In less than a week, Abdullah has implemented two core recommendations on the judiciary and the ACA from KeADILan’s 2008 Manifesto. I quote recommendations number 6 and 7 from the section “Part I – A Constitutional State for All: Upholding Unity, Integrity & Human Rights” below –
KeADILan’s vision for a Constitutional State will:
6. Institute more checks and balances into the process of judicial appointments by establishing a Judicial Commission and subjecting the appointment of major appointments in the judiciary to parliamentary confirmation.
7. Make the Anti-Corruption Agency accountable to Parliament, and not the Prime Minister’s Office.
It doesn’t stop there. Syed Hamid Albar:
“I have told my officers that I want to have a re-look at the Printing Presses and Publications Act so that we can move with the times.
“I have asked them to look for other ways of managing the media other than issuing the annual licences,” he added, stating that he would consider an one-off printing licence for the newspapers.
“My argument is why should we let ourselves become unpopular by having such regulations when we had exercised the law sparingly over the years but I need to convince more (people).”
Granted, this is quite non-committal, but look at the very next recommendation in the same section of KeADILan’s 2008 Manifesto:
8. Encourage a free and fair media that reports without fear or favour by amending restrictive laws that regulate the press including the Printing, Presses and Publication Act.
As I’ve always said, if you really want reforms in Malaysia, vote Pakatan. Regardless of who ‘wins’ the elections, that vote will help push through changes the country very badly needs.
Well, I have no problems with BN literally taking a leaf from our book. But what does this all mean?
Let’s systematically (if certainly not exhaustively) try to posit motivations and outcomes from Abdullah’s perspective. Some of these coincide with thoughts in Oon and Kian Ming’s Malaysiakini piece.
1. The most generous interpretation is that reformasi has finally reached Abdullah, repentant as a ‘religious’ man such as himself should be.
2. He is trying to beat Anwar to the reformist image, effectively stealing the rug from under Pakatan.
3. He knows that BN will not survive without some kind of reform, and is thus forced into making some gestures.
4. He plans to use an ‘independent’ judiciary and ACA to go after his rivals. (How would a truly independent court and prosecution investigate the Altantuya murder, one must wonder).
5. This is all a ploy to lull conscientious Malaysians into a false sense of security.
1. Again, most generous = Malaysia is reformed, to great cheers.
2. Abdullah is basically lying once again, and all these promises will be as empty as his 2004 ones (remember the IPCMC?)
3. Abdullah faces revolt from within BN, who see this as the nail in their coffins.
4. In opening investigations, Abdullah has thrown the first stone in a very fragile glass house. His enemies throw back, and soon all skeletons in the cupboard are partying out in the open.
This is not an exhaustive list, just some thoughts I might even add/subtract to/from later.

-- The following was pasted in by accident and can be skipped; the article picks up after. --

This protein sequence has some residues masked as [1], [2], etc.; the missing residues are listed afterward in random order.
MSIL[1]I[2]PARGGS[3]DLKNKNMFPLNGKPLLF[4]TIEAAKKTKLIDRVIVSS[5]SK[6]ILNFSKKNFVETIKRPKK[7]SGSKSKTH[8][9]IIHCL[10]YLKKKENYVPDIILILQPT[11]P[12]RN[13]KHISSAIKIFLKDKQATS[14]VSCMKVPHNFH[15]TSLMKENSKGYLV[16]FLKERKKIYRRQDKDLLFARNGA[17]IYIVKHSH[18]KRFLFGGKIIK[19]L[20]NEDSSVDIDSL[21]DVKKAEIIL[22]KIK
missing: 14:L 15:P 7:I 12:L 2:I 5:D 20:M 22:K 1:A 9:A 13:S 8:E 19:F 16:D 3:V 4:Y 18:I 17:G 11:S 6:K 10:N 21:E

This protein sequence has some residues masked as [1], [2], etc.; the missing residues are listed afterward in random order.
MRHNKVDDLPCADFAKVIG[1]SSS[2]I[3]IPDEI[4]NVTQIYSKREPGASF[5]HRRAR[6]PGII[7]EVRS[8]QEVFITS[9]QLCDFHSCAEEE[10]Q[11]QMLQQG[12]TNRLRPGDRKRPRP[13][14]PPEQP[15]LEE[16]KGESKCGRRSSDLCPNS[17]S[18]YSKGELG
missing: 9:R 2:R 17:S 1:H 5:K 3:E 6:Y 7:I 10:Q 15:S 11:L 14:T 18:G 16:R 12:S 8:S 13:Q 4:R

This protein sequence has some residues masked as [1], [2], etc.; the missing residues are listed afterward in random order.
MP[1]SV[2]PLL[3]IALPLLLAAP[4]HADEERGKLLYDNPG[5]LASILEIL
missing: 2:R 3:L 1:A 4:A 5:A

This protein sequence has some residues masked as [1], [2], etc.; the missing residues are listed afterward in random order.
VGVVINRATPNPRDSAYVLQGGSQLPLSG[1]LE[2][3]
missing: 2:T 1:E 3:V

Back to Oon and Kian Ming’s piece, which had some interesting points. Perhaps my favourite part:
Given this reality, it might be in Abdullah’s interest to leave a strong political legacy by exercising a ‘nuclear’ option. Imagine if he were to institute a series of far-ranging legislative reforms by co-opting the opposition MPs and using the strength of public opinion.
Why not abolish the ISA (Internal Security Act), reform the UUCA (Universities and Universiti Colleges Act), give the Election Commission actual independence, get rid of the PPPA (Printing Presses and Publications Act), and so on?
Surely there will be strong resistance from within his cabinet and Umno and probably within BN as well. But it would be hard for them to block such moves if Abdullah really goes all out for it and positions these actions as a response to the GE 2008 results.
No doubt this is political suicide for him but if his days as PM are already numbered, why not go out in a blaze of glory? In one fell swoop, he would be seen as a greater PM than even Mahathir and he would have the satisfaction of denying his nemesis Anwar Ibrahim the chance to be the man turn Malaysia into a true democracy.
Interesting proposal, to be sure. I share their cynicism of course, in feeling that Abdullah’s not the kinda guy to go for this sorta thing. And of course, I think the threat of him burning himself ala Possible Outcome No. 4 is very real.
A so-called ‘nuclear’ option, and Motivation and Outcome 1, may or may not evaporate some of Pakatan’s momentum and capital. I suppose it would not harm the country however, and questions of racist ideology aside, may be a more concrete step towards a two-party system (although the crucial question remains: divided along what lines?)
(Warning, spoilers ahead)
In The Godfather, Michael Corleone – a former goody two shoes who somewhat by default has inherited the reins of a major crime family – appears to be leading the family business to demise by a series of weak decisions and gestures to go ‘legitimate.’
In the story’s climax, as his many enemies think he is about to be assassinated in peace negotiations they have arranged, Michael arranges to have all the heads of the other crime families brutally killed simultaneously.
Under the guise of weakness and lack of resolve, the opposition is completely wiped out in one swift sweep.
ISA crackdown anyone? Yeah, Abdullah may not have the balls for that sort of thing and perhaps this is giving too much credit, but remember, Michael represents the younger, second generation in this tale.